Bishop of Trim in Ireland, nephew of St. Patrick, was remarkable as being the first placed over an Irish see by the Apostle of Ireland. This was in the year 433. St. Loman had converted both Fortchern, the Prince of Trim (grandson of Laeghaire, King of Meath), and his father Foidilmid, and was given Trim for an episcopal see. Some say that he was a bishop before he came to Ireland, but this seems unlikely, as he would not accept a gift of Trim unless St. Patrick came to ratify it, and it is expressly stated in the "Tripartite Life", as also by Tirechan, that he was only a simple priest, but consecrated by St. Patrick for Trim. St. Loman did not long survive his promotion to the episcopate, and after a brief visit to his brother Broccaid at Emlach Ech in Connacht, he resigned his see to his princely convert Fortchern, with the permission of St. Patrick. Fortchern, however, through humility only ruled for three days after the death of St. Loman, and then ceded his office to Cathlaid, another British pilgrim. St. Loman is not to be confounded with St. Loman of Loch Gill, County Sligo, but he is said to have founded Port Loman in County Westmeath.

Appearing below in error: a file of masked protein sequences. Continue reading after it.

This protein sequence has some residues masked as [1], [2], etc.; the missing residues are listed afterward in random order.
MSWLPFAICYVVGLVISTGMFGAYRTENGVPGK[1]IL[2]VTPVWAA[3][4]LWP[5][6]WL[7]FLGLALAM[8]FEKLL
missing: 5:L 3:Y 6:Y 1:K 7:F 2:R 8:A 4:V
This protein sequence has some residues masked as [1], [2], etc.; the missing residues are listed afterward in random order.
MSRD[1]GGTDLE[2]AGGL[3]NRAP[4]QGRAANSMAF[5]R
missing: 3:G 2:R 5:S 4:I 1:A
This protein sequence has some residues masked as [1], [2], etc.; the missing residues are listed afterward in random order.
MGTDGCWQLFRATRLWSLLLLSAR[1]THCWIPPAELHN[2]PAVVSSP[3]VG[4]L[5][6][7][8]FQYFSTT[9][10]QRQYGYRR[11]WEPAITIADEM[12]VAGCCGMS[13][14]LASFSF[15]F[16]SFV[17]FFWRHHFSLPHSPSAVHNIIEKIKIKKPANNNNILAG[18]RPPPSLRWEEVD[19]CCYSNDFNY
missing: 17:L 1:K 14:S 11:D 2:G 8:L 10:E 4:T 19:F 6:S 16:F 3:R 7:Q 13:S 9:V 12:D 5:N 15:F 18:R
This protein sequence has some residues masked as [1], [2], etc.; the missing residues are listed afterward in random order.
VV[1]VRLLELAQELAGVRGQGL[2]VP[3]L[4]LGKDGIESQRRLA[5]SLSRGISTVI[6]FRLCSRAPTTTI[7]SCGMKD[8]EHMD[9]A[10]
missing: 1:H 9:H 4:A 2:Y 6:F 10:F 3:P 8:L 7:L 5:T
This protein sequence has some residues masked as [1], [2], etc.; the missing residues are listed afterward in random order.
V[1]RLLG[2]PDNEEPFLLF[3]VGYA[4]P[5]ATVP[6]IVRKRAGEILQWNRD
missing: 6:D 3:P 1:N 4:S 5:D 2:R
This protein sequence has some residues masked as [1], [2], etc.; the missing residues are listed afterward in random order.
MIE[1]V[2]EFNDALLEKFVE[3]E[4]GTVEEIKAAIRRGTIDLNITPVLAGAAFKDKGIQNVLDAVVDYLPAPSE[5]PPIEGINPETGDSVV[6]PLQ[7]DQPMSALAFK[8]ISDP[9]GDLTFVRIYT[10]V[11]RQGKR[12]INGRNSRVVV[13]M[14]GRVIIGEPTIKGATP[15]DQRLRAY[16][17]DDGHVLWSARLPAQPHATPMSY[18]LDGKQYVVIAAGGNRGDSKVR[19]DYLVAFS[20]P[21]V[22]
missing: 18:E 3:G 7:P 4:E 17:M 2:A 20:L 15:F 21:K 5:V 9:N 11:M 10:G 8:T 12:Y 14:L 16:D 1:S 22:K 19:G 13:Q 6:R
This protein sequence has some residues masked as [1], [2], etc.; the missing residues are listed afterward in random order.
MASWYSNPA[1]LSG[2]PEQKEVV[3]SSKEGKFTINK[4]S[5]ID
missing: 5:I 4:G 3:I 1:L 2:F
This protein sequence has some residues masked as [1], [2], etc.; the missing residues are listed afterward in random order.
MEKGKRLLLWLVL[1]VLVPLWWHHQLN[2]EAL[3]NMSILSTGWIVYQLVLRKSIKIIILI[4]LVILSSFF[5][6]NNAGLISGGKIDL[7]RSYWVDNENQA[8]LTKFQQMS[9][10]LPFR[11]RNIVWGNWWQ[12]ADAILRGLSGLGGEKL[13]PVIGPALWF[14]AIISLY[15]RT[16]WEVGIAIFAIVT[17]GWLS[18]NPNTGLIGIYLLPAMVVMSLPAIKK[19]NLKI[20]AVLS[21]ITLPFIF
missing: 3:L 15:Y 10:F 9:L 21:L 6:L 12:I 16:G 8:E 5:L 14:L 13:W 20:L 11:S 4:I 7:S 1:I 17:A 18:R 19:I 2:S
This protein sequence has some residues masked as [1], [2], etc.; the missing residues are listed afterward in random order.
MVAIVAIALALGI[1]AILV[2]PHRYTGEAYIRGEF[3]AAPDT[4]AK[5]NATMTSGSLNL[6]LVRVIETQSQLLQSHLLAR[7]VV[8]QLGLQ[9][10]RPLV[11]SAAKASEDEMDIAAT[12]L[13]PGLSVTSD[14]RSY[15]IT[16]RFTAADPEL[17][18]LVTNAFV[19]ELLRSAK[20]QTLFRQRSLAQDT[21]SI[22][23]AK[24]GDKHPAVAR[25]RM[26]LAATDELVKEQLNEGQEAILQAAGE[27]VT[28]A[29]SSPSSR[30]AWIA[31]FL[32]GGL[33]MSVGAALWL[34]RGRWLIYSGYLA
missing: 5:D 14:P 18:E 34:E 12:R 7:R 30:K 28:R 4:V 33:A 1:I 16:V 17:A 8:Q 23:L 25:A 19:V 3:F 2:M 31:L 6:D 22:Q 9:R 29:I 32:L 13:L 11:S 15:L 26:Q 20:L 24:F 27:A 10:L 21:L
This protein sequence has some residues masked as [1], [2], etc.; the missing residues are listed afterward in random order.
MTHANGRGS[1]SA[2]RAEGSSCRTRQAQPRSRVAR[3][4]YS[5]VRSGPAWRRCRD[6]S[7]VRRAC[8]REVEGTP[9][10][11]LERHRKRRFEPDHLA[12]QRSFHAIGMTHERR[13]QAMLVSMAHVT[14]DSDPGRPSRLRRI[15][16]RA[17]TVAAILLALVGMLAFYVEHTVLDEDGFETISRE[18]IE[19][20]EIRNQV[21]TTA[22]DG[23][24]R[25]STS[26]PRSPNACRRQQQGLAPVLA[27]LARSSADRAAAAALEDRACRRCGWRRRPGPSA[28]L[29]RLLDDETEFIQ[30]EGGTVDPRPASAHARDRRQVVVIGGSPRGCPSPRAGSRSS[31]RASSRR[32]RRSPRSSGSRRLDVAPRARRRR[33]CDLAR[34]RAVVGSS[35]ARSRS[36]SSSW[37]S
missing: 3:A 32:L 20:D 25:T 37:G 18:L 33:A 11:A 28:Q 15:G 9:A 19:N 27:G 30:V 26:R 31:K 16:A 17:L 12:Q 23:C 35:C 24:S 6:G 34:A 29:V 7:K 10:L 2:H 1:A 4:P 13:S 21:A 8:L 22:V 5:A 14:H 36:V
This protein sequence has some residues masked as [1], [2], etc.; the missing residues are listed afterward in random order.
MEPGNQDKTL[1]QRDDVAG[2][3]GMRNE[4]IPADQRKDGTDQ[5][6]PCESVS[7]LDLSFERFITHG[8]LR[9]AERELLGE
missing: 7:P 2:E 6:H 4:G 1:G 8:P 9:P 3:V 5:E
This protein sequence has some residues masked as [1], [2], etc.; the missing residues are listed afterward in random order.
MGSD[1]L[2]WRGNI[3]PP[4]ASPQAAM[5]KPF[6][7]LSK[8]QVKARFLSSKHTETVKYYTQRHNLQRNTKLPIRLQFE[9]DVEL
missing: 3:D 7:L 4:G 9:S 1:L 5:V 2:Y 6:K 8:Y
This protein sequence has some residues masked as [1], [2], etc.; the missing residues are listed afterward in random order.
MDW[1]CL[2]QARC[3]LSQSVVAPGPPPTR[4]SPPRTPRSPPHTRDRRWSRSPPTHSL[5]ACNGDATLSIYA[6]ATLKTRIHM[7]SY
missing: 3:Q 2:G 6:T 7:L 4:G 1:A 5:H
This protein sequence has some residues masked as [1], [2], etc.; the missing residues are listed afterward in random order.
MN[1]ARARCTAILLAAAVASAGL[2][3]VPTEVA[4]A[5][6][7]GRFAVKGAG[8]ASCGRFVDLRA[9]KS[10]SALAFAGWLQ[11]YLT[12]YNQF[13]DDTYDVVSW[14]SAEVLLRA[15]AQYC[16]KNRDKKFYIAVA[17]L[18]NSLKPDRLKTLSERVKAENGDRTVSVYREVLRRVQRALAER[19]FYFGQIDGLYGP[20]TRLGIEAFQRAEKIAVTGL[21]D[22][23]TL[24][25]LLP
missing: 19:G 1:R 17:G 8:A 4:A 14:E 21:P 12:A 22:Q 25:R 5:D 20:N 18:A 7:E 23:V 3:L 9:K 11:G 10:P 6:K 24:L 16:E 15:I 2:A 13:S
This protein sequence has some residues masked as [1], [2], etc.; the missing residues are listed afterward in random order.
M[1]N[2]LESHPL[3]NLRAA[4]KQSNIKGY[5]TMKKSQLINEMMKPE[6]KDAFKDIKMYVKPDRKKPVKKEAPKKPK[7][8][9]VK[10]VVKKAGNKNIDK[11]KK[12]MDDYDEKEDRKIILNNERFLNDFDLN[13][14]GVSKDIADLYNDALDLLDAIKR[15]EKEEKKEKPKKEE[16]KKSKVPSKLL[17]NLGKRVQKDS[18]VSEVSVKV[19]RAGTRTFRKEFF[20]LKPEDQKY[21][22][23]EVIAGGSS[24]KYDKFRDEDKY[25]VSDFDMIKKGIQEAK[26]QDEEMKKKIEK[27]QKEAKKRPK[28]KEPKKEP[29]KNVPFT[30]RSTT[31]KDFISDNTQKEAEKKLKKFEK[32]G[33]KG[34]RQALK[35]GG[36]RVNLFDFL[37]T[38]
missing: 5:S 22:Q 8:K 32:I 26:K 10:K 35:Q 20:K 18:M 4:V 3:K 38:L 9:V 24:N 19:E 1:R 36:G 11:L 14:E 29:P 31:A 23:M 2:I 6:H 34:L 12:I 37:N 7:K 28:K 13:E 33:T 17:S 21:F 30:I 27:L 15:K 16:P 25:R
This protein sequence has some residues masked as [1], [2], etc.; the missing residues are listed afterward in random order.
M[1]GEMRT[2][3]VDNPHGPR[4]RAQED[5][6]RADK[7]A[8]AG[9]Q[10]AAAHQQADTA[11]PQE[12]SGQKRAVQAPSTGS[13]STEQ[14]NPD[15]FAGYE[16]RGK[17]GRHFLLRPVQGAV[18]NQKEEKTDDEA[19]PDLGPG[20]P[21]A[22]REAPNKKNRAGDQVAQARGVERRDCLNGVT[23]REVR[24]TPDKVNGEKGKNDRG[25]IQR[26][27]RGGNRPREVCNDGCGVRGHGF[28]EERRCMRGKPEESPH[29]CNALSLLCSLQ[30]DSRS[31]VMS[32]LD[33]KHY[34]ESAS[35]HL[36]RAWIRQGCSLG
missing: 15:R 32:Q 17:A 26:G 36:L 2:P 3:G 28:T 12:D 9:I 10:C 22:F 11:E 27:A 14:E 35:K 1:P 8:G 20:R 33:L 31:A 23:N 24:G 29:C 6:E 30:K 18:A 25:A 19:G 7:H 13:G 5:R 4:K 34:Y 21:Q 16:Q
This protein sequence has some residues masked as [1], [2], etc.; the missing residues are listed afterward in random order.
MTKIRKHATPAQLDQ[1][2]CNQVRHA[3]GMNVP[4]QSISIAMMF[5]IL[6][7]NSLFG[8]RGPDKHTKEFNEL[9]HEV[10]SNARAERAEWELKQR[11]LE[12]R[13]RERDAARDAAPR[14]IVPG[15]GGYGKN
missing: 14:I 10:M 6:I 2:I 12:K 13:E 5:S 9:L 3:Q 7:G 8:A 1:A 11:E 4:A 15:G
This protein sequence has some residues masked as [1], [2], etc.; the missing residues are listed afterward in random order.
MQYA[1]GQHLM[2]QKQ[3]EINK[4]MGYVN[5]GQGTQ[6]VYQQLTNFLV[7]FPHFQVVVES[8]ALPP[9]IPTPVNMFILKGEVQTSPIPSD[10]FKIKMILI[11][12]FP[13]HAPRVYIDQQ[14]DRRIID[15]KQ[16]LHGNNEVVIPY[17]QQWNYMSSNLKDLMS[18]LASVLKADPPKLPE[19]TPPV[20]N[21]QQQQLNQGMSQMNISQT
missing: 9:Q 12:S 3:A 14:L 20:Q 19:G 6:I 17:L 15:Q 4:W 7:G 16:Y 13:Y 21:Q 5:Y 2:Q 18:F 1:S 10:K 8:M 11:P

APA citation. (1910). St. Loman. In The Catholic Encyclopedia. New York: Robert Appleton Company. http://www.newadvent.org/cathen/09335a.htm
MLA citation. "St. Loman." The Catholic Encyclopedia. Vol. 9. New York: Robert Appleton Company, 1910. <http://www.newadvent.org/cathen/09335a.htm>.
Transcription. This article was transcribed for New Advent by Gerald M. Knight.
Ecclesiastical approbation. Nihil Obstat. October 1, 1910. Remy Lafort, Censor. Imprimatur. +John M. Farley, Archbishop of New York.
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